• Many search engines track your search requests (notably Google, Bing, and Yahoo) and keep logs of the searches they receive from your IP address. DuckDuckGo.com is a filtered search engine that has made its reputation not only by promising not to track searches, but also by providing a secure (encrypted), Tor-capable and anonymized search portal. Point your browser to https://duckduckgo.com. It can be used with Tor turned on. Another search engine with similar privacy claims is Startpage / Ixquick.
  • Many censorship/filtering/tracking techniques (that use deep packet inspection) cannot be used with secure (SSL/TLS encrypted) websites (denoted by https:// ). Use them whenever possible. For example, use the secure Wikimedia portal for Wikipedia (and other Wikimedia services) instead of the insecure portal(s).
  • Many websites keep logs of referring http headers (which can be correlated with cookies to track your browsing activities). To turn off the passage of referral headers in Firefox, see this info.

Changing a MAC address

The MAC address of your network interface card is the "fingerprint" of your network connection. It is not possible to hide the MAC address and many tracking methods now use the MAC address to record user habits. (See this informative blog post.) To combat this, it is possible to change ("spoof") your apparent MAC address using software. It is important to remember, however, that it is generally the MAC address of the router (not computers on a LAN) which is displayed to the Internet. If you change the MAC of your computer but not the MAC of your router, you will gain nothing. Be sure to change both frequently (but most importantly that of the router).

  • It is possible to set the MAC address to a random selection in the Network Manager configuration:
Network Manager -> Manage Connections... -> connection -> Edit... -> Ethernet -> Cloned MAC Address -> Random -> Ok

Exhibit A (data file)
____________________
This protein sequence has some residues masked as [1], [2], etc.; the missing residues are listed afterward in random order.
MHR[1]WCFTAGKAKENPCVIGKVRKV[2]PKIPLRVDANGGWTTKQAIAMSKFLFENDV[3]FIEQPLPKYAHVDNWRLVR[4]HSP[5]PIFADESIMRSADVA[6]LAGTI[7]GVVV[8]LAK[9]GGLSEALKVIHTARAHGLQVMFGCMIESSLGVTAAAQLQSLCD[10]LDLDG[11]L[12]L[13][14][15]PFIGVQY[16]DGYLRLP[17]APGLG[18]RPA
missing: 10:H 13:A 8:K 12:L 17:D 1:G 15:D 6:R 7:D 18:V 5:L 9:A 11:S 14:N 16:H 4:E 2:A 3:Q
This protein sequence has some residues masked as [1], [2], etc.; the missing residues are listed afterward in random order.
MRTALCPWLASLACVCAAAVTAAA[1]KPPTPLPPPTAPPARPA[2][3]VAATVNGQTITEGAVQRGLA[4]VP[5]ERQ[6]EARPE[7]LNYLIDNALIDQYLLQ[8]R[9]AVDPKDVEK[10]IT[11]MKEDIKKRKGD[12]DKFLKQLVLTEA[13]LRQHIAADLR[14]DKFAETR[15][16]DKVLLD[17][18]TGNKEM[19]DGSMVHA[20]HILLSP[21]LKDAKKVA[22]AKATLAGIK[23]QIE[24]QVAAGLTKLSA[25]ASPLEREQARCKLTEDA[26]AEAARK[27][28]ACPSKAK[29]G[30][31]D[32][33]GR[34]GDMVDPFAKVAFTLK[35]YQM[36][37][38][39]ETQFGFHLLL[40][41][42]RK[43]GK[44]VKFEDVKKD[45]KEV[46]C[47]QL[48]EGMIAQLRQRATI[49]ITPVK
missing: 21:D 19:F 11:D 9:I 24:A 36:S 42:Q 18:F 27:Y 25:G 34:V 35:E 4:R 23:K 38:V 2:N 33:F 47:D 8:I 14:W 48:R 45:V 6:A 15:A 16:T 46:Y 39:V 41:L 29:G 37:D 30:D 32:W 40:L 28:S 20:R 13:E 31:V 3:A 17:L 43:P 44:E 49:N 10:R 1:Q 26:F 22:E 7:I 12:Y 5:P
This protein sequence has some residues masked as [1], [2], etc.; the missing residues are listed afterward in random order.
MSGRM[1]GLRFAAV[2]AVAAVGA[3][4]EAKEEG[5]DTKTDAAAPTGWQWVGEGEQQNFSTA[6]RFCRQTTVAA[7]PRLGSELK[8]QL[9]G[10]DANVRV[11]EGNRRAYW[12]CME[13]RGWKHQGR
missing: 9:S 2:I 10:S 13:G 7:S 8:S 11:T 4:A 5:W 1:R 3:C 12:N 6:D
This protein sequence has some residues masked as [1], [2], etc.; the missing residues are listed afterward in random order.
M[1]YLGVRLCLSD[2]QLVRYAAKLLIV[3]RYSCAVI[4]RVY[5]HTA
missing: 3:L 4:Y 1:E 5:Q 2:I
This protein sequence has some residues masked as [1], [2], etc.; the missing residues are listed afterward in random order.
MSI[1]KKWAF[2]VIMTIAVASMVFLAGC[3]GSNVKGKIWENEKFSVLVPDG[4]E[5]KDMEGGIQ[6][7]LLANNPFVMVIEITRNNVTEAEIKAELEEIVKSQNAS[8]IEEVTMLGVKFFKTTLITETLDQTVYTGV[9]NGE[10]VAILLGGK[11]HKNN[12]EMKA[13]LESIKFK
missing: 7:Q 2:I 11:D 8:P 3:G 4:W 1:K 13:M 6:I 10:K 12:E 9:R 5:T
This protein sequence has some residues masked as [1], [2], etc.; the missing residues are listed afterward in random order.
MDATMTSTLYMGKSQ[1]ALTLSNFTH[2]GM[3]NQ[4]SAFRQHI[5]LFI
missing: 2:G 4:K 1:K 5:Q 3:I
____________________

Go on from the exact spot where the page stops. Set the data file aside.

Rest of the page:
• Macchanger is a utility to change a MAC address. Install:
sudo apt-get install macchanger

Certificate verification

  • CAcert.org is a free certifying authority that maintains weak certificates that are recognized by many open source operating systems, but not by Firefox or most browsers. (For browsers that do not include CAcert.org recognition, certificates appear to be self-signed certificates.) While Debian incorporates CACert.org's root certificate by default, Ubuntu derivatives do not (Canonical was originally founded with funds earned from Thawte, a certifying authority founded by Mark Shuttleworth.)

Tor (Network Privacy)

Tor is a project to allow privacy while using the Internet and to limit usage tracking. It routes your traffic through several anonymous nodes, so that your usage appears to come from an IP other than your own. (There are always risks when using the Internet that even Tor can not help with, though. Read this.) Using Tor can slow down your Internet usage significantly, depending on how much traffic is being passed through the Tor network (routine file-sharing or large downloads will also significantly reduce performance of the Tor network.)

  • Install Tor by following the instructions here. Note that the instructions require port 11371 on your firewall to be open to use the gpg keyserver (and download the key for the debian package). Then see the Tor installation guide for details.
  • By default Tor (once it is running) acts as a Socks5 proxy on port 9050. To send traffic from any application through Tor, configure the settings of that application to use a socks5 proxy on port 9050.
  • Also see these additional tips.

Vidalia (Tor interface)

Vidalia is the recommended Qt4-based GUI frontend for Tor. If not installed with Tor, install:

sudo apt-get install vidalia

Using Tor with Firefox and Thunderbird

Recent versions of Firefox and Thunderbird allow direct use of Tor as a Socks5 proxy, both for traffic and DNS resolution. See this section for information on configuring this for Firefox and this section for information on configuring this for Thunderbird.

Using Tor with other programs

  • Other programs can also be used with Tor as a proxy. For an overview see these tips.


  • Tails is a free, complete GNOME-based Debian Linux operating system with Tor enabled by default. Iceweasel (the free Debian version of Firefox) and other Internet tools are cryptographically-enhanced, and, for privacy, browsing and other Internet usage traces are minimised. Components include LUKS for disk-encryption, Nautilus Wipe for erasing disk traces using the Nautilus file manager, KeePassX for password generation and encyrypted password storage, the Firefox plug-in HTTPS Everywhere to ensure the usage of encrypted website portals, and Off-the-Record_Messaging for Internet Message encryption, among others.